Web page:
I'm only showing part of MisterMan's bento today. It includes pomelo (or jabong), cherries and carrots. The rest of it will be packed in the thermal jar you see in the background, right before he gets in the car to go to school. It's not the greatest container for keeping food warm, but I tested it with boiling water and it stayed pretty hot after 3 hours. Today I made jook, but this time I used black (Forbidden) rice to see if it was possible, and if so, how it would turn out. Perhaps you've read recently about the health benefits being attributed to black rice (high in iron and fiber, rich in antioxidants, cancer-fighting, improves memory, etc). Well, I've seen people make black rice pudding, and I thought it would be cool to make black rice jook. I actually made two different batches; one with black and white mixed in a 3:1 ratio, and one with black rice alone. I discovered that the white rice is necessary to provide the glutinous thickness we love about congee. The batch with black rice only kind of turned out like thin rice gruel, as you can see from the picture.
I wish I had taken a picture of the other batch to compare, but that got eaten up quick. I even cooked it longer than usual (about 2 hours), to see if it would eventually become thick and creamy. Nope. Anyway, it's still good -- I added roast duck, baby bok choy and green onions to give it flavor. It's cool how it came out very black. Even after rinsing the rice thoroughly, the black color is released when the rice breaks apart, and you can see it's a regular white color inside the grain. If you try it, don't forget to add some white rice. The resulting jook looks more purplish too; very cool-looking! In case you are interested, my basic jook recipe is here.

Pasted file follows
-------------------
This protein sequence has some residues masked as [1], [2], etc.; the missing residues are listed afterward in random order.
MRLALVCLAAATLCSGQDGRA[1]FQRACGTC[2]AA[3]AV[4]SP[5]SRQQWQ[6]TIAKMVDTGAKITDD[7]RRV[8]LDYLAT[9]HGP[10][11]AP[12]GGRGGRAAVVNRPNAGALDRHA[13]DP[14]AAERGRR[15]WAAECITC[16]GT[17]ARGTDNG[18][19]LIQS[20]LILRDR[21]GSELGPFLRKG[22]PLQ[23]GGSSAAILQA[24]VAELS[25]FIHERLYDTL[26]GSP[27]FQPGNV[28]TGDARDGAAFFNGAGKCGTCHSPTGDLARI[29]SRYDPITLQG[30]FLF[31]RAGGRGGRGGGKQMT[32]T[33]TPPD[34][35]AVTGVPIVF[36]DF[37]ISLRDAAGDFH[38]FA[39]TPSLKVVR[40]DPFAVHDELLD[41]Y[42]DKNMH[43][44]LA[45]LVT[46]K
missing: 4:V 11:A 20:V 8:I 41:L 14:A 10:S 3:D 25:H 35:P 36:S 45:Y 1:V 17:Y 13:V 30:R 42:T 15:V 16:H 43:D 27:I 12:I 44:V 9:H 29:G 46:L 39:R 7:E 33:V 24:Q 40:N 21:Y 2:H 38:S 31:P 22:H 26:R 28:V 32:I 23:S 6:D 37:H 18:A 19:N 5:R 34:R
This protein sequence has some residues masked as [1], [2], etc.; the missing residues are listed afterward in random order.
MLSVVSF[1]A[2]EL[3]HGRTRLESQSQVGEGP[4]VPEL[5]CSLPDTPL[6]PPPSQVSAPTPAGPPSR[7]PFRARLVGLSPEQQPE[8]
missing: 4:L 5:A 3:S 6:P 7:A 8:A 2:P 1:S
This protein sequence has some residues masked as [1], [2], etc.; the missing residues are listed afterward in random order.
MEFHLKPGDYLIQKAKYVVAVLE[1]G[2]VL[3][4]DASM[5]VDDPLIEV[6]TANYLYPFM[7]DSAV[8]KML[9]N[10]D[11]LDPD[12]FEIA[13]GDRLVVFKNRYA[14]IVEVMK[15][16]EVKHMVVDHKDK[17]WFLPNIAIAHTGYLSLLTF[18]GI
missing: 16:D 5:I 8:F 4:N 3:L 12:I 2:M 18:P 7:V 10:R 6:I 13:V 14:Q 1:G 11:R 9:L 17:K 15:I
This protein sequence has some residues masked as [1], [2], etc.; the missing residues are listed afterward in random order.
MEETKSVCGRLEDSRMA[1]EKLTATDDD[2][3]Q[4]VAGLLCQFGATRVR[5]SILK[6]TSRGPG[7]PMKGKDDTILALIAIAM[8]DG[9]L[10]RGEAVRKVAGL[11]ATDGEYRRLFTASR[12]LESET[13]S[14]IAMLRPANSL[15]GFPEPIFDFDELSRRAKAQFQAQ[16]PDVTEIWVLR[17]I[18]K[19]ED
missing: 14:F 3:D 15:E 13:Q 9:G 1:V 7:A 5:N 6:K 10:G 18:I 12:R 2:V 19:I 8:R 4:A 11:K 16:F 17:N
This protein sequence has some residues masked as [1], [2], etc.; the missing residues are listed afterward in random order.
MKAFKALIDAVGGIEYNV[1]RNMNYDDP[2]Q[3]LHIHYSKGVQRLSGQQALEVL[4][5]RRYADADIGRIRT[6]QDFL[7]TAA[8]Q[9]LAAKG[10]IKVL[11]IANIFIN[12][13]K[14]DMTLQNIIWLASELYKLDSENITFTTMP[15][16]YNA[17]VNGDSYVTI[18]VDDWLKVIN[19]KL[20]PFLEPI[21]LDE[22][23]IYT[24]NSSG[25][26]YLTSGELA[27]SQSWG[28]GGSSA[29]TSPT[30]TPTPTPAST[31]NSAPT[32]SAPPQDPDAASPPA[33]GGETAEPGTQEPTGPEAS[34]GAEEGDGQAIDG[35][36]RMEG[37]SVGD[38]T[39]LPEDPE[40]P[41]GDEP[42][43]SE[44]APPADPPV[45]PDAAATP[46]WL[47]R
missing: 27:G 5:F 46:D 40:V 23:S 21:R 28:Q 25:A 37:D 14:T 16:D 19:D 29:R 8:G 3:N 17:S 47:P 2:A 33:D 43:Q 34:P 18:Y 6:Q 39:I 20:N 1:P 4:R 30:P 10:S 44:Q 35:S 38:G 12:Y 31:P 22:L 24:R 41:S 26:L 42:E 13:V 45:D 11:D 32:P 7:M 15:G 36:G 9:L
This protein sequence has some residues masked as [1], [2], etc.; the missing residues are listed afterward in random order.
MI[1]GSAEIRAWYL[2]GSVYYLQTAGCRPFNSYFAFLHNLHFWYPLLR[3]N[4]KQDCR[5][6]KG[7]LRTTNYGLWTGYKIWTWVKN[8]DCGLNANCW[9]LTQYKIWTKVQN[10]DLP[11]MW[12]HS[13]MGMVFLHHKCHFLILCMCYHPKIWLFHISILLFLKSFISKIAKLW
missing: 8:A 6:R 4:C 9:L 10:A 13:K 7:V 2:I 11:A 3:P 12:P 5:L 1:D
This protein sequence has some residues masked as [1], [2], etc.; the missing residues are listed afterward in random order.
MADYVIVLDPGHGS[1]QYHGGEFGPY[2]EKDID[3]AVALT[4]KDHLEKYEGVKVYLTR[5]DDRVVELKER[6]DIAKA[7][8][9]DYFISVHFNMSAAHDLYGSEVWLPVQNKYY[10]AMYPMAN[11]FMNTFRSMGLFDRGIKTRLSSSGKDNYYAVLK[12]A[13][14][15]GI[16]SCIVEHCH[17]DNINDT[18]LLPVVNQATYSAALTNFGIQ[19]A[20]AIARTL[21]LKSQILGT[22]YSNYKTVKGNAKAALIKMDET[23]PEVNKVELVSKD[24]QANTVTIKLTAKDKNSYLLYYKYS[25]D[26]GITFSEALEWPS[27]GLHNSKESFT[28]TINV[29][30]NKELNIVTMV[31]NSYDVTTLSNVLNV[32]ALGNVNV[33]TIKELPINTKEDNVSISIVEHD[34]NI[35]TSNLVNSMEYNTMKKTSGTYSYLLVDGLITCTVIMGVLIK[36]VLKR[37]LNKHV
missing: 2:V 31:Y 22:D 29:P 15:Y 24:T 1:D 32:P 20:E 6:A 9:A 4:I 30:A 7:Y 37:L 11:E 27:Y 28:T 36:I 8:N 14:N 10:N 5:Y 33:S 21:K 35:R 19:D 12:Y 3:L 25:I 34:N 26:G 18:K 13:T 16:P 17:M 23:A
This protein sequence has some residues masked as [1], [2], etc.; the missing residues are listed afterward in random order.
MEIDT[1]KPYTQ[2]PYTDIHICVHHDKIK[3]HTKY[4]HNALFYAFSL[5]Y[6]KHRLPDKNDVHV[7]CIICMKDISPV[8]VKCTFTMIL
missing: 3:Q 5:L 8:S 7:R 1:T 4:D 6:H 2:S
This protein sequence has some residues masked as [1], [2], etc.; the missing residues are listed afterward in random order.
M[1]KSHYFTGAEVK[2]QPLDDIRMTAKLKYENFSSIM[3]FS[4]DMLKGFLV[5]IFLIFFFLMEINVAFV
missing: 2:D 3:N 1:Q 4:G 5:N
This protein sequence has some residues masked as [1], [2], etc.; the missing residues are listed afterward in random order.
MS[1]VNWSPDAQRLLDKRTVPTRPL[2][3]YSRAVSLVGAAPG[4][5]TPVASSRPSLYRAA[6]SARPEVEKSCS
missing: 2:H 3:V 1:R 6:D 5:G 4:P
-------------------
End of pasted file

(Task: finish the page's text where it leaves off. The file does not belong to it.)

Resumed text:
Basic Jook Recipe
6C water (or more -- up to 8C, depending on how thin you like it)
2C broth (chicken or vegetable -- you can also increase the broth instead if you like)
Diced kabocha (as much as you like)
Bring rice and liquids to a bubbling simmer, and maintain, stirring occasionally, until soup is of desired consistency. About an hour. Add the diced kabocha near the end of cooking, to soften in the soup about 20 minutes or so (or less, if you like it firmer). Add salt to taste. Other things to add: chicken / turkey / duck bones with meat (remove bones after cooking), shiitake mushrooms, salted pork, salted salmon, green onions.
I am a former research scientist turned stay-at-home-mom of 2 who got started with bento in an effort to help my kids learn that eating healthy and nutritious foods can be fun and cute. I make a bento lunch for my 13yo (8th grader) son & my 10yo (4th grader) daughter every school day, and post the pictures on my sherimiya ♥ flickr photostream. Here in this blog is where I describe each bento, and you'll also get a peek inside our family adventures. Thanks for taking a look, and please let me know what you think ^-^!